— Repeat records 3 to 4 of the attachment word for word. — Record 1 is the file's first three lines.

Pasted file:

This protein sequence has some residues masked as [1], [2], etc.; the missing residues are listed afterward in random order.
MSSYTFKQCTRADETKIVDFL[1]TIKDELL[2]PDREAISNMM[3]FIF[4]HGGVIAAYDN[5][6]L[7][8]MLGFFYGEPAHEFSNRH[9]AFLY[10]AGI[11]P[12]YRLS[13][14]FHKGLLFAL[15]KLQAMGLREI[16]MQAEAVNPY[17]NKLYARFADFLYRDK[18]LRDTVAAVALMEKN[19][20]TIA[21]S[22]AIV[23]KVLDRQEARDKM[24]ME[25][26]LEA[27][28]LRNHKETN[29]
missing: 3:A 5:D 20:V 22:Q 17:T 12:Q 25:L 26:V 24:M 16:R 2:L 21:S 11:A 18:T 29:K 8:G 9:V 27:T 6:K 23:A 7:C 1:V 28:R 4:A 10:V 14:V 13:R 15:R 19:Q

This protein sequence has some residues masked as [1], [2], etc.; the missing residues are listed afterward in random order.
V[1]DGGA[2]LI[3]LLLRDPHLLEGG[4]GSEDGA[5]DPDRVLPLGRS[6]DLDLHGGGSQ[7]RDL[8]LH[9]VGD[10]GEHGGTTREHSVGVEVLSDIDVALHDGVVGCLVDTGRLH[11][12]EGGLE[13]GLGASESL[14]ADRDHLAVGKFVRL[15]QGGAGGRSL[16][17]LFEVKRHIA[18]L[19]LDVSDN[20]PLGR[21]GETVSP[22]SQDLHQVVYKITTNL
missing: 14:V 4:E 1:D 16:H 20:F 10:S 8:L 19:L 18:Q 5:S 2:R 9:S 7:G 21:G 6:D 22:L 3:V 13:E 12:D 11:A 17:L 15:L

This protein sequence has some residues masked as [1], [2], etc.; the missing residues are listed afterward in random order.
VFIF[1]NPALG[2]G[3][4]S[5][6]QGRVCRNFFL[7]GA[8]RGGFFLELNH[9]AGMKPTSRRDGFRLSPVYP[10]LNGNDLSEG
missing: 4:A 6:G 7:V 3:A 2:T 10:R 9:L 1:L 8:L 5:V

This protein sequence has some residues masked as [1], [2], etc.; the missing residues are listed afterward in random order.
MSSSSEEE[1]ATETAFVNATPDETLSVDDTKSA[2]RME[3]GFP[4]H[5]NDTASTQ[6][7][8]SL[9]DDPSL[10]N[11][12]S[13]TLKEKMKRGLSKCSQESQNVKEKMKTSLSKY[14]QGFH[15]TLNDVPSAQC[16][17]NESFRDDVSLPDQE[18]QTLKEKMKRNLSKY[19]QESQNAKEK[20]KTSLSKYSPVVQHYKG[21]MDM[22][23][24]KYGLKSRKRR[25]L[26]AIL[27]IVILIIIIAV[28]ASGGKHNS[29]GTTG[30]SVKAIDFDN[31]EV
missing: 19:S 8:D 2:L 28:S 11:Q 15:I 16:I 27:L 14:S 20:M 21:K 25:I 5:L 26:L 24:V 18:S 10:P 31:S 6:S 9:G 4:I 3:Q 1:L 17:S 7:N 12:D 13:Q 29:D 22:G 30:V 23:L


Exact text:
This protein sequence has some residues masked as [1], [2], etc.; the missing residues are listed afterward in random order.
VFIF[1]NPALG[2]G[3][4]S[5][6]QGRVCRNFFL[7]GA[8]RGGFFLELNH[9]AGMKPTSRRDGFRLSPVYP[10]LNGNDLSEG
missing: 4:A 6:G 7:V 3:A 2:T 10:R 9:L 1:L 8:L 5:V

This protein sequence has some residues masked as [1], [2], etc.; the missing residues are listed afterward in random order.
MSSSSEEE[1]ATETAFVNATPDETLSVDDTKSA[2]RME[3]GFP[4]H[5]NDTASTQ[6][7][8]SL[9]DDPSL[10]N[11][12]S[13]TLKEKMKRGLSKCSQESQNVKEKMKTSLSKY[14]QGFH[15]TLNDVPSAQC[16][17]NESFRDDVSLPDQE[18]QTLKEKMKRNLSKY[19]QESQNAKEK[20]KTSLSKYSPVVQHYKG[21]MDM[22][23][24]KYGLKSRKRR[25]L[26]AIL[27]IVILIIIIAV[28]ASGGKHNS[29]GTTG[30]SVKAIDFDN[31]EV
missing: 19:S 8:D 2:L 28:S 11:Q 15:I 16:I 27:L 14:S 20:M 21:K 25:I 5:L 26:L 24:V 18:S 10:P 31:S 6:S 9:G 4:I 3:Q 1:L 17:S 7:N 12:D 13:Q 29:D 22:G 30:V 23:L